We aim to offer all the daily essentials for the neighborhood community, and some special treats too. What makes our market stand out from others is our focus on providing fresh, local, and ethical options for both food and home products. Healthy meals, artisanal wine and beer, local produce, and environmentally friendly alternatives for household needs are hard to come by in your typical corner store, and we want to change that.

In terms of the nitty gritty of what we're offering, we'll have an excellent selection of beer and wine, with both local and further afield options at reasonable prices. We'll serve espresso drinks, tea, and a light breakfast in the morning for guests on their way to work or school. At lunchtime, we'll offer delicious salads and sandwiches with a Mediterranean flare. In the evening, we'll have a variety of entrees and sides to assemble into dinner for individuals, family and friends. Guests can grab these prepared foods to go, or eat at our communal table or outdoor seating.

In addition to wine, beer, and prepared foods, we'll offer cheese, charcuterie, pickles, dairy, bread, snacks, limited seasonal produce, flowers, magazines, and other grocery staples. We'll also have an array of home necessities including health and beauty items and cleaning supplies.

Your bio says you’re an entrepreneur and consultant focused on leadership and social enterprises. Tell us some more about yourself and why you want to get into the market business?
To me, access to delicious, healthy, affordable food and staples is a cornerstone of good urban living. I'm excited to have the opportunity to build a business that provides delicious food, beer, wine, and delightful products to the neighborhood while partnering with community organizations and providing good jobs.

I also love traveling, and am inspired by the European approach to shopping for food - picking up great products at affordable prices every day or two rather than stocking up once a week.

Shivani Ganguly
In terms of my background, I grew up in an old farm house in Connecticut where we grew much of our own food, and moved out here to go to Stanford in 1995. I've lived in the Bay Area ever since, and have worked in technology startups and nonprofits. I've always been interested in food and community, and in using business as a mechanism for social change. I decided to return to school for an MBA at Presidio Graduate School in 2009 to explore these interests. I also started my consulting firm, Friday Consulting, around that time and have helped build and scale a variety of food and wellness businesses for the past five years, focusing on finance, operations, and human capital management. With good food, health, ethical practices, and community at the core of the market, I'm looking forward to melding my passion for food and social impact with my expertise in building food and health startups to make the market a thriving business for the neighborhood.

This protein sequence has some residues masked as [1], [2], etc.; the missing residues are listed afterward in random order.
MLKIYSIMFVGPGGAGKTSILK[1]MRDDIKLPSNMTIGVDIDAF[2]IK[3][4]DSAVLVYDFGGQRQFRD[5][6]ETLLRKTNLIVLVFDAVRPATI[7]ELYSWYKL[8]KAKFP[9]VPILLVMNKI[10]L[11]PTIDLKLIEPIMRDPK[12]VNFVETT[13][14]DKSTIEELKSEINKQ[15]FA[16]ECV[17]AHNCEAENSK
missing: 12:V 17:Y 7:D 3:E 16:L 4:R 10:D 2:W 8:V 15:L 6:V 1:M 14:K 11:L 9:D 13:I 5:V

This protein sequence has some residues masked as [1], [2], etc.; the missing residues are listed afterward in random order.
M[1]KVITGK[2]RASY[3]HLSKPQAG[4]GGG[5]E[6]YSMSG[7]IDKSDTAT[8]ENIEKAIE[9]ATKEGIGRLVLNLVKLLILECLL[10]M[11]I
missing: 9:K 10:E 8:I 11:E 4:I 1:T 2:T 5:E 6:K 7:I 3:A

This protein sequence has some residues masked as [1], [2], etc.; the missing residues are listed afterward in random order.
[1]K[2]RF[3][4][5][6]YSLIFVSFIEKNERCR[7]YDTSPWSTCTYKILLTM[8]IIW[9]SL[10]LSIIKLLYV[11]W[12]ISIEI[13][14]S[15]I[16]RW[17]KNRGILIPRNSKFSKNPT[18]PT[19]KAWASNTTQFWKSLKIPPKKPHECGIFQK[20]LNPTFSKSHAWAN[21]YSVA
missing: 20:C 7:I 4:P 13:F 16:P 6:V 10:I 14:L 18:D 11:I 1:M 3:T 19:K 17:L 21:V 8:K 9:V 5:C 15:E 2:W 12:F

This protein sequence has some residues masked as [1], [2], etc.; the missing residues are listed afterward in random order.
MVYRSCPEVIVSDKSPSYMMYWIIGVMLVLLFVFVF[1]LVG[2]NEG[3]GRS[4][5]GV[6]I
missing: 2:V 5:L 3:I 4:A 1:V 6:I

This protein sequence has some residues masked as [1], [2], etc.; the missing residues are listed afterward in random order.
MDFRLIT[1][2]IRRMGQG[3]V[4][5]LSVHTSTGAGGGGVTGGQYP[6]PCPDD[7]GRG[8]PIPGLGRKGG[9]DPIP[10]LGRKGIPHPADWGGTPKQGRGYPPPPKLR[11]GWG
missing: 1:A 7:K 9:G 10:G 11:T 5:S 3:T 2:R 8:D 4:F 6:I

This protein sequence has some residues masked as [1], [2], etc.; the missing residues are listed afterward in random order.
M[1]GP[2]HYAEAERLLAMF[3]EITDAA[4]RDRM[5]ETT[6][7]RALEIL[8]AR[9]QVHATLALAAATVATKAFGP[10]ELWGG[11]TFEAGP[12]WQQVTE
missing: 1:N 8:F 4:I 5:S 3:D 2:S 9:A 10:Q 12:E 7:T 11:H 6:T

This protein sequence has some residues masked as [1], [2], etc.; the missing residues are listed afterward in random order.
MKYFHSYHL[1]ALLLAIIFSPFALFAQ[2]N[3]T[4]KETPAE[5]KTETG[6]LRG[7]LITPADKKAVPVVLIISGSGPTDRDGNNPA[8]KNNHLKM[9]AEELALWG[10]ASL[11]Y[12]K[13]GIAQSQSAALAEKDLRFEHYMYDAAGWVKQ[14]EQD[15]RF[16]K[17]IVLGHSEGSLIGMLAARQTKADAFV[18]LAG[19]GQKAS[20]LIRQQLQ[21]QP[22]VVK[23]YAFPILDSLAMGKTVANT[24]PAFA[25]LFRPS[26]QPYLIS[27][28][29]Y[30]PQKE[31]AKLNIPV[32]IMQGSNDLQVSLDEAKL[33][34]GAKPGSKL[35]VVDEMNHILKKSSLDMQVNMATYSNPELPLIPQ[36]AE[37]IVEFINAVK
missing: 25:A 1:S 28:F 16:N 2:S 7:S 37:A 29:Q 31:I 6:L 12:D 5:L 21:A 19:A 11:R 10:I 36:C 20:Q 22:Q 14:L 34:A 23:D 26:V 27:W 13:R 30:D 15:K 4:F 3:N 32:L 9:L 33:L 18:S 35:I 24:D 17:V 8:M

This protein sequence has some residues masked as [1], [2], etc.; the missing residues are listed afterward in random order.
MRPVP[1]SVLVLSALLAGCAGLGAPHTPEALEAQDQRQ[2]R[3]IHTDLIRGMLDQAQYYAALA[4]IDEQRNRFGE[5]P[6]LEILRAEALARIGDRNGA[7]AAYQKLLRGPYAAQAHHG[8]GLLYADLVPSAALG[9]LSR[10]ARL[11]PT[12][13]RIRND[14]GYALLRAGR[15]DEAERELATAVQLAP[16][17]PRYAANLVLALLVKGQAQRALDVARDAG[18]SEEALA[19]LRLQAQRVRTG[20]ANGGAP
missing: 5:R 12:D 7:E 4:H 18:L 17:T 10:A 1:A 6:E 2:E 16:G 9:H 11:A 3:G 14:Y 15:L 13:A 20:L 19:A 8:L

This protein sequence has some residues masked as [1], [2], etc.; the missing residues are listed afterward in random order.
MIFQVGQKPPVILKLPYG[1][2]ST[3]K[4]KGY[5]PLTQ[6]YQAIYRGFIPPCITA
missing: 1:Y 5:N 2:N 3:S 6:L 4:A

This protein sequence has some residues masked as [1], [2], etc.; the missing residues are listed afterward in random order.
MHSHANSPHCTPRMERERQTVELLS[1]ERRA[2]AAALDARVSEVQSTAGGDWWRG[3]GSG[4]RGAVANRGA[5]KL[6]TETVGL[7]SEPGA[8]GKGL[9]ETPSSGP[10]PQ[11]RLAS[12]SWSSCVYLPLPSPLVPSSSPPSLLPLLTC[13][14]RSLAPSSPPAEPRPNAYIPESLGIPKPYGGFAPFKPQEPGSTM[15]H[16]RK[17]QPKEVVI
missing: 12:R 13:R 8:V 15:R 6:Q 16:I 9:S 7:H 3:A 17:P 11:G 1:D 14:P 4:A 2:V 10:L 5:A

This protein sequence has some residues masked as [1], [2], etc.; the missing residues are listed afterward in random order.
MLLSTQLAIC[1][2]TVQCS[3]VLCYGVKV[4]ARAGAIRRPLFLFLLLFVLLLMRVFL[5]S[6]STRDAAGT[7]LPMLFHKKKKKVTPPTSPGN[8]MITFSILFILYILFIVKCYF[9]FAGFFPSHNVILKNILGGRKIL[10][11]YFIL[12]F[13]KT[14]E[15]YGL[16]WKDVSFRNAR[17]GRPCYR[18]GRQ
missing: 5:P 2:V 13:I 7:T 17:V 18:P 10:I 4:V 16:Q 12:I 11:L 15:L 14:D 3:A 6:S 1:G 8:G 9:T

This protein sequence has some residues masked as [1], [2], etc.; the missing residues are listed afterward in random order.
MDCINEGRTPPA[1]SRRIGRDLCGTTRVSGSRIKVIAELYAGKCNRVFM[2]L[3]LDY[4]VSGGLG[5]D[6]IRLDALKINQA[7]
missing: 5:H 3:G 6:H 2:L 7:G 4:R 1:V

Are you opening Little Jug by yourself or with partners - and if there are other partners who are they?
I'm working with friends and consultants. Brook Lane is an amazing designer who's heading up the store design and buildout, and Alli Ball, a former store manager at Bi-Rite Market, is helping us to get up and running operationally. I'm also looking for several key staff members, including a general manager, chef, and a beer and wine manager.

Why open a market now?
I'm a long-time San Francisco resident, and I've lived in the Mission for the last 15 years. (And I'm actually moving to Pacifica in a couple of weeks - I got married recently and though we love San Francisco we aren't able to buy a home here right now.)

I'm opening a market now because I believe that there's a need for urban spaces that bring communities together through food. It's also the right time for me personally to take on this project - I've built a successful consulting firm that I'll continue to run while also having the opportunity to put into practice the methods and principles that I believe in.

What do you think you can do differently than what other markets in the area offer?
In most corner markets, it's difficult to find healthy prepared meals, fresh produce, and environmentally friendly alternatives for household items. We want to make these products available to the neighborhood at affordable prices, fostering a healthy and strong community. We envision the market to be far more than just a place where you buy your groceries; it's a communal space where neighborhood families, friends, and local businesses come together to support one another and share in delicious food and wonderful service.

And a note for early bird and late night shoppers, we're currently planning our hours to be 7am to 11pm. 
What other places do you love and frequent in Noe Valley?
I often shop at Drewes, Church Produce, Omnivore Books, and the Noe Valley Pet Company. I plan to work with these businesses to provide a complimentary selection of products. I also love La Ciccia (I've celebrated many birthdays there), Hamano Sushi, and Chloe's for a meal in Noe Valley. And my favorite nail place is at Church and 27th Street.